Regardless, the only thing I'm seeking here at the moment is a common word we can all use for where you choose the word "world". That's all. Because then it becomes easier to talk about it, without everyone confusing what you mean by the word universe, and without having to say "other universes" or "our universe".
edit on 12/15/2010 by SpaceJ because: (no reason given)



posted on Dec, 15 2010 @ 06:57 PM
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Probably be a ultraverse as well ontop
So quantumverse,universe,membraneverse,multiverse,ultraverse,quadultraverse,hexultraverse...trioaverse,anything mathematical to infinity,at least I agree there.



posted on Dec, 15 2010 @ 07:00 PM
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reply to post by gringoboy
 


The last will just be infiniverse.


Oh, that's already a term...

(Tibetan Buddhism): Infiniverse-everything that exists,seen or unseen. The universe is the observed part(material substance)of the infiniverse.


edit on 12/15/2010 by SpaceJ because: definition



posted on Dec, 15 2010 @ 07:03 PM
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Our 'reality' is composed of 99.99999% empty space, all the way down to the subatomic level. An actual mass particle has yet to be seen.



posted on Dec, 15 2010 @ 07:04 PM
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reply to post by SpaceJ
 


Exactly,the fractal russian doll



posted on Dec, 15 2010 @ 07:10 PM
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one word.

MULTIVERSE!



posted on Dec, 15 2010 @ 07:10 PM
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No, universe will always be last by definition. Universe means EVERYTHING. How many times do I have to repeat that?



The word universe derives from the Old French word Univers, which in turn derives from the Latin word universum.[6] The Latin word was used by Cicero and later Latin authors in many of the same senses as the modern English word is used.[7] The Latin word derives from the poetic contraction Unvorsum — first used by Lucretius in Book IV (line 262) of his De rerum natura (On the Nature of Things) — which connects un, uni (the combining form of unus', or "one") with vorsum, versum (a noun made from the perfect passive participle of vertere, meaning "something rotated, rolled, changed").[7] Lucretius used the word in the sense "everything rolled into one, everything combined into one".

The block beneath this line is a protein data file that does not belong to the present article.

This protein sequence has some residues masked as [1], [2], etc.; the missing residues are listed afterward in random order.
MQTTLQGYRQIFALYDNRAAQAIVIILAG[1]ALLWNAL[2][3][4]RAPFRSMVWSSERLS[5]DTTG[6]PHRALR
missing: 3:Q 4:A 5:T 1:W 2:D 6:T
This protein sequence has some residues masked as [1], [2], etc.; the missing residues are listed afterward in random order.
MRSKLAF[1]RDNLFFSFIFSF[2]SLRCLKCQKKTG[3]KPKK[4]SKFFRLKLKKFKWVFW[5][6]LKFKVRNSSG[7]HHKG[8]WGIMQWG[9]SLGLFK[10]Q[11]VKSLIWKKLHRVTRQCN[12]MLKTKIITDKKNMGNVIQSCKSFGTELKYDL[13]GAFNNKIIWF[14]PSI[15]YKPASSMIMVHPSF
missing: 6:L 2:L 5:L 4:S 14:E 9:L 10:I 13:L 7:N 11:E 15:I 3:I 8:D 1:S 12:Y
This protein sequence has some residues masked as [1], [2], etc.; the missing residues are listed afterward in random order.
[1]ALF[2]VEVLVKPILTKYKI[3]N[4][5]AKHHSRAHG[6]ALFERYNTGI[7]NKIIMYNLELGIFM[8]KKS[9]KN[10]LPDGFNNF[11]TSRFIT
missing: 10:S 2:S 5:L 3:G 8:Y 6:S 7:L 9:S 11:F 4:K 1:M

Universe = 1

You can divide 1 as much as you want; 0.1 or 0.01 or 0.001 etc., and give it as many names as you want; solar system, galaxy, world, etc. however.... NOTHING will EVER be greater than ONE (universe).

Yes, the word universe is used in many different contexts, but the absolute definition of universe is ALL, EVERYTHING, the WHOLE, everything combined into ONE.

This is not a silly argument. This means the astronomers are not exactly correct when they claim they found "other universes". What they found is other parts of the universe. They may have discovered "parts" of the "whole". If you were to travel to these parts, you will still be in the same universe, just another part.

That is all I am saying...



posted on Dec, 15 2010 @ 07:16 PM
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reply to post by gift0fpr0phecy
 


I agree with you that by that definition they are inaccurate in what they say. But some models theoretically do say that the universe is basically "everything (we see) rolled into one." Meaning that there are multiple universes relative to its inhabitants, that make up the greater multiverse/metaverse/infiniverse/russian doll/whatever pleases you. I'm not saying this is what I agree with, I'm just saying that is why they are using the term universe in the way that you feel is wrong. I'm saying your point needs to be directed at those who propose parallel universes, not me, I totally agree your opinion is accurate and validated, but according to them and that...

Because that is where the confusion on the term universe is coming from. To some (like the people who wrote the article) the term universe would be what you call world, and in place of your definition of universe is the word multiverse.
edit on 12/15/2010 by SpaceJ because: (no reason given)



posted on Dec, 15 2010 @ 07:16 PM
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Superb post, and an even better thread! Once again I'm drawn into the cycle of logging on to ATS at 1 in the morning after finishing my work for a 'quick look' and ending up with about 3 hours sleep... DAMN YOU


Really interesting to see so many knowledgable peoples views on this theory though. Astro physics (as well as particle physics, quantum mechanics etc) absolutely fascinates me, but gets me very confused and lost
If only they mentioned some of this when we did science at school i would have ended up doing something with my life that was much more useful and interesting!